My partner divorced his ex W in 2018 but finances negotiations have been ongoing ever since. She lives alone in the 3 bed FMH and pays the full mortgage and there are no children. An agreement was reached, draft Consent Order sent but now she has asked for him to pay half of the mortgage if she finds a rental and moves out prior to a sale, but my partner cannot afford this as he is having to service the marital debts which were all in his own name and needs a new car as his is on its last legs, not to mention having no furniture and having to start from scratch (rental is unfurnished).
FMH is to be sold with 50/50 given to each from the proceeds of sale after costs of sale and marital debts paid off. She had 7000 savings at the time of form E in 2018 but says she has spent it on the mortgage. The only asset apart from the house is her car which despite having no finance outstanding is not listed.
The sweetener for her is the pensions have been valued on the CETV of 2018 on a capital basis rather than on equalisation of income (hers is a NHS final salary pension) and no actuary report has been made due to cost. Would it be fair to say the 25% tax free lump sum of around £12000 that she will be able to access in the coming few months could be used to pay off the mortage (£13000 left) or for ongoing payments rather than her asking for more?
Everything has stalled now as she will refuse to move out unless my partner shares costs on an empty property and therefore the FMH cannot be put on the housing market. The option is to go to court, get the pension actuary report based on equalisation of income but this is daunting and costly or sit back and wait for the mortgage to be paid off in the next 2 years when my partners income will reduce due to retirement and try and negotiate afresh.
Chances are she will just stay in the house until sale goes through if she can’t afford rent as well as the mortgage potentially slowing it down.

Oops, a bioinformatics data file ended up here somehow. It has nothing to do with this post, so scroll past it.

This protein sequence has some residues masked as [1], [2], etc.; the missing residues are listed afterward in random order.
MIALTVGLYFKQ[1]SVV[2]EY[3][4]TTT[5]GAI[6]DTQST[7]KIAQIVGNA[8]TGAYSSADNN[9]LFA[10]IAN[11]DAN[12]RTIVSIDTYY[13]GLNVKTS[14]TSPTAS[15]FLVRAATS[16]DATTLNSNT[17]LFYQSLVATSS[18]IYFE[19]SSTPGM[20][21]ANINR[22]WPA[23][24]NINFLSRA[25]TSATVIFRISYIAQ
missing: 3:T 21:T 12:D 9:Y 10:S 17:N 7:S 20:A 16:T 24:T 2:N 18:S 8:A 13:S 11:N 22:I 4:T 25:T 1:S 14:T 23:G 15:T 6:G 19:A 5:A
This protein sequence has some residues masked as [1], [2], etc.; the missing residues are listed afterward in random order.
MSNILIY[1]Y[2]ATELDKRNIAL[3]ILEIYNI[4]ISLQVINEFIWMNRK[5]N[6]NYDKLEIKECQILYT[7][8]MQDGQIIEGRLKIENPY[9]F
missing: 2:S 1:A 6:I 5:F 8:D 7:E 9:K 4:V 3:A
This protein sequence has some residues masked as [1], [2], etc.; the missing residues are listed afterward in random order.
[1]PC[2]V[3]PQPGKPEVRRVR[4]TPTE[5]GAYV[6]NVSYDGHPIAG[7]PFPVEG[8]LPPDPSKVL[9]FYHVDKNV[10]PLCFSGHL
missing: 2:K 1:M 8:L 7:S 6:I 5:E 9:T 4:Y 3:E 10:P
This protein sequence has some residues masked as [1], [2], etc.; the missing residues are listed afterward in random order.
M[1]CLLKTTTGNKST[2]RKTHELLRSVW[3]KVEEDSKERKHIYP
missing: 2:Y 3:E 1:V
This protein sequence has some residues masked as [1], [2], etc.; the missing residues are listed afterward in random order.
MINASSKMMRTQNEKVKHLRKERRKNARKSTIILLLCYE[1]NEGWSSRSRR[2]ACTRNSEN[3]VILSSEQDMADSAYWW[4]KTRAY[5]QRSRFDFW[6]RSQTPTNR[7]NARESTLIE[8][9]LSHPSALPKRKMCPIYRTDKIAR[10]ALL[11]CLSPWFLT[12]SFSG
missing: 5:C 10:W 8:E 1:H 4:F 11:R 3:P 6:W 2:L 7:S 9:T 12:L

If you partner does contribute he will get some of the money back when the house is sold as the capital outstanding would be reduced.
How much more does he think he will get if the pension is revalued? Balance that against the time, cost and effort involved plus bear in mind his ex could argue for more of the house having paid the mortgage for the last three years.
How much is the mortgage? Could it go interest only or mortgage holiday?
There is only £13000 left on the repayment mortgage and the equity is around £160000 after costs of sale and marital debts paid.
Why could she ask for a bigger share of the house sale? That is a big worry. However my partner paid the mortgage from separation in September 2017 until divorce in November 2018 plus all FMH household bills for 5/6 months, at the same time paying his own rent and outgoings and servicing the marital debts. Could he claim all of the loan repayments and interest on the credit card debts back too? They shared mortgage costs for 4 months then she paid full mortgage since April 2019.He could move back in to the fmh if she moved out, saving rental costs, but he does not want to go anywhere near.
During negotiations which started in late 2018 she never mentioned a need to find a rental prior to sale, we always knew she would not move out until she had her own property and so there would always be difficulties matching up sale/buying dates. My partner wants to avoid an ongoing payment from income so suggested paying half mortgage and half FMH bills for a set period of 4 months, giving her enough time to find a suitable property, but his solicitor said he could not offer that, it had to be agree to her ammendments or refuse.This would have cost £1000 mortgage costs and around £200 for bills (if council tax was not charged on an empty property).
Its difficult to know how much my partner would gain on the pension without getting a report done on an equalisation of income basis but we need her agreement to do that and there would be a cost for both parties.So far my rough calculations of her NHS final salary pension based on 28 years service when she retires at 67, 1/80th of her current £20,000 salary, worked out as £7000 per year, which is higher than my partners. So i'm assuming they would at least cancel each other out. My partner had hoped the current deal, which gives her around £50,000 and which she could draw out as a 25% tax free lump sum immediately would be enough to see her through any moving costs as monthly income is tight.
I've still no idea how to move this forward and don't want to miss out on the current housing market as property is selling quickly.
My partner is going to make clear to his ex wife that she can access the 25% tax free pension lump sum already offered and use that for any housing costs if she chooses to move out of the FMH before a sale. Hopefully she will have an incentive to accept offers on the fmh in order to preserve as much of this lump sum as possible.
He will also explore the possibility of a payment holiday, thanks for that idea Wye Special.